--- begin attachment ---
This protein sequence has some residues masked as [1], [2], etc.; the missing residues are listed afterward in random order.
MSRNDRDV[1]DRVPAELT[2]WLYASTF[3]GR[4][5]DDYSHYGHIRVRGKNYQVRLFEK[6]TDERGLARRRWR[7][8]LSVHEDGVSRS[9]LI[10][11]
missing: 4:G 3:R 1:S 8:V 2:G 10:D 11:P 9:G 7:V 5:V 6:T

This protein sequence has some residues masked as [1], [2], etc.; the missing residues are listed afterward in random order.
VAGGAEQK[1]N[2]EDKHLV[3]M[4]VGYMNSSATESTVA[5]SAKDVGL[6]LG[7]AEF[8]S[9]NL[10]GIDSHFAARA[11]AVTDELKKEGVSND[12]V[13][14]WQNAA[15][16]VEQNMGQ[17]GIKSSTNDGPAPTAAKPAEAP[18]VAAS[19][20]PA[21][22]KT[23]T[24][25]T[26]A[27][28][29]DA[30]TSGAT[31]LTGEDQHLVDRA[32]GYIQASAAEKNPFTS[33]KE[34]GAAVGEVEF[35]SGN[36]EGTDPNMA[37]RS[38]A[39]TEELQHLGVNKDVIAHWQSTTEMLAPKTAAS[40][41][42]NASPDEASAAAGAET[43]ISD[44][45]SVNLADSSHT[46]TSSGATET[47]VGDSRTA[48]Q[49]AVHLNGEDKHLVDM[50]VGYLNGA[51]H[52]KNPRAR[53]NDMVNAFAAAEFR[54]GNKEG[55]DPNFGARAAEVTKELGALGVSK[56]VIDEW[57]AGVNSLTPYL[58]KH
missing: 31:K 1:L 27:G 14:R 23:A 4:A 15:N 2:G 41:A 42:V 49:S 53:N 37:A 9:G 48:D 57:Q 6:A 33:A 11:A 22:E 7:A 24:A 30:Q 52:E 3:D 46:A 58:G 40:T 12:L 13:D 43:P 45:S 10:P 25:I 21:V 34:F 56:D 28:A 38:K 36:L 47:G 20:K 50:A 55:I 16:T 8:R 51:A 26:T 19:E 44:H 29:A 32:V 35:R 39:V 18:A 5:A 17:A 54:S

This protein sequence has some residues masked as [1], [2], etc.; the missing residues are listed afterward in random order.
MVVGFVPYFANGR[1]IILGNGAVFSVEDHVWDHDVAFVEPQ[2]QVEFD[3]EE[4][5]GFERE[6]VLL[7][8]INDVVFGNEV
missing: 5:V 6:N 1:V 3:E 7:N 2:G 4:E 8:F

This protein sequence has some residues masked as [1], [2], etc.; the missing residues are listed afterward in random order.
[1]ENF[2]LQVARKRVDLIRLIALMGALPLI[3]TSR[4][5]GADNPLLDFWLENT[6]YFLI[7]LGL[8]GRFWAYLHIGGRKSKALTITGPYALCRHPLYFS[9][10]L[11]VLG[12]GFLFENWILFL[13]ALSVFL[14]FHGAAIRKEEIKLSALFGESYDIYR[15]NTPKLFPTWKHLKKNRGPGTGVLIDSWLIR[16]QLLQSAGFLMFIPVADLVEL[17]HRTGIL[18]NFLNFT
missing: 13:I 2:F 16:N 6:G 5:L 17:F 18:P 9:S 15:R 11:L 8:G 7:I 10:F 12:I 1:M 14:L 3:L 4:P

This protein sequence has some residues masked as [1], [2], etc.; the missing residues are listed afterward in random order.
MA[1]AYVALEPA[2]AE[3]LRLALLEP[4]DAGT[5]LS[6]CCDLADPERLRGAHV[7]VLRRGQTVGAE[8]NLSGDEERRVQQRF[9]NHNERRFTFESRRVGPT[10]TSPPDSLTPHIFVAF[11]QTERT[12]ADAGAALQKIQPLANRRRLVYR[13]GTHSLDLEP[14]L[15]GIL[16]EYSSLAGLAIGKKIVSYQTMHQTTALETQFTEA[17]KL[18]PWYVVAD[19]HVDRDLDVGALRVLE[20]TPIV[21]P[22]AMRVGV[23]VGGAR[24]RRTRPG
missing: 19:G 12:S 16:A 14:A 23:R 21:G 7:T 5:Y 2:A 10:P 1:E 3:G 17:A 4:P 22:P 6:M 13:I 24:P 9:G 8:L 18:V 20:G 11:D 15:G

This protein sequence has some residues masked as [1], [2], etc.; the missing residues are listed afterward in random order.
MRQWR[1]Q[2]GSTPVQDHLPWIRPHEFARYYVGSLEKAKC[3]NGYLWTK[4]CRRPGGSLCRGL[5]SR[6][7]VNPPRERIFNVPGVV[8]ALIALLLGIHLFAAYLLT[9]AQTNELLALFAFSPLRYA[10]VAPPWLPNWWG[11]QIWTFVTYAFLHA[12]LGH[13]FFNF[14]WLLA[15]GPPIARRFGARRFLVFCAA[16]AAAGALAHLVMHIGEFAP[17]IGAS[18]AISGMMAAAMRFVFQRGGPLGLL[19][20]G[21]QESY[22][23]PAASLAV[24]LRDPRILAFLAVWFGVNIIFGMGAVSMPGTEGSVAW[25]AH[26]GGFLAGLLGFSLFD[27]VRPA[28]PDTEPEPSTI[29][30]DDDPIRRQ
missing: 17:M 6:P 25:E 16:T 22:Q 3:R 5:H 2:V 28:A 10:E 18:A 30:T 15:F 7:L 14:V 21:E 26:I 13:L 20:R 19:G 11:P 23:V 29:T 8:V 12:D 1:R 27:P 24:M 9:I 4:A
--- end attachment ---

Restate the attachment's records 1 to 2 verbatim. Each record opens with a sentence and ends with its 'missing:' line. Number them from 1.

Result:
This protein sequence has some residues masked as [1], [2], etc.; the missing residues are listed afterward in random order.
MSRNDRDV[1]DRVPAELT[2]WLYASTF[3]GR[4][5]DDYSHYGHIRVRGKNYQVRLFEK[6]TDERGLARRRWR[7][8]LSVHEDGVSRS[9]LI[10][11]
missing: 4:G 3:R 1:S 8:V 2:G 10:D 11:P 9:G 7:V 5:V 6:T

This protein sequence has some residues masked as [1], [2], etc.; the missing residues are listed afterward in random order.
VAGGAEQK[1]N[2]EDKHLV[3]M[4]VGYMNSSATESTVA[5]SAKDVGL[6]LG[7]AEF[8]S[9]NL[10]GIDSHFAARA[11]AVTDELKKEGVSND[12]V[13][14]WQNAA[15][16]VEQNMGQ[17]GIKSSTNDGPAPTAAKPAEAP[18]VAAS[19][20]PA[21][22]KT[23]T[24][25]T[26]A[27][28][29]DA[30]TSGAT[31]LTGEDQHLVDRA[32]GYIQASAAEKNPFTS[33]KE[34]GAAVGEVEF[35]SGN[36]EGTDPNMA[37]RS[38]A[39]TEELQHLGVNKDVIAHWQSTTEMLAPKTAAS[40][41][42]NASPDEASAAAGAET[43]ISD[44][45]SVNLADSSHT[46]TSSGATET[47]VGDSRTA[48]Q[49]AVHLNGEDKHLVDM[50]VGYLNGA[51]H[52]KNPRAR[53]NDMVNAFAAAEFR[54]GNKEG[55]DPNFGARAAEVTKELGALGVSK[56]VIDEW[57]AGVNSLTPYL[58]KH
missing: 31:K 1:L 27:G 14:R 23:A 4:A 15:N 2:G 41:A 42:V 49:S 53:N 37:A 9:G 48:D 57:Q 6:A 33:A 11:A 22:E 7:A 24:A 30:Q 52:E 3:D 46:A 58:G 40:T 12:L 13:D 43:P 45:S 10:P 25:I 21:V 34:F 56:D 28:A 38:K 36:L 47:G 20:K 50:A 55:I 16:T 8:R 51:A 26:T 19:E 44:H 29:A 32:V 35:R 39:V 18:A 5:A 17:A 54:S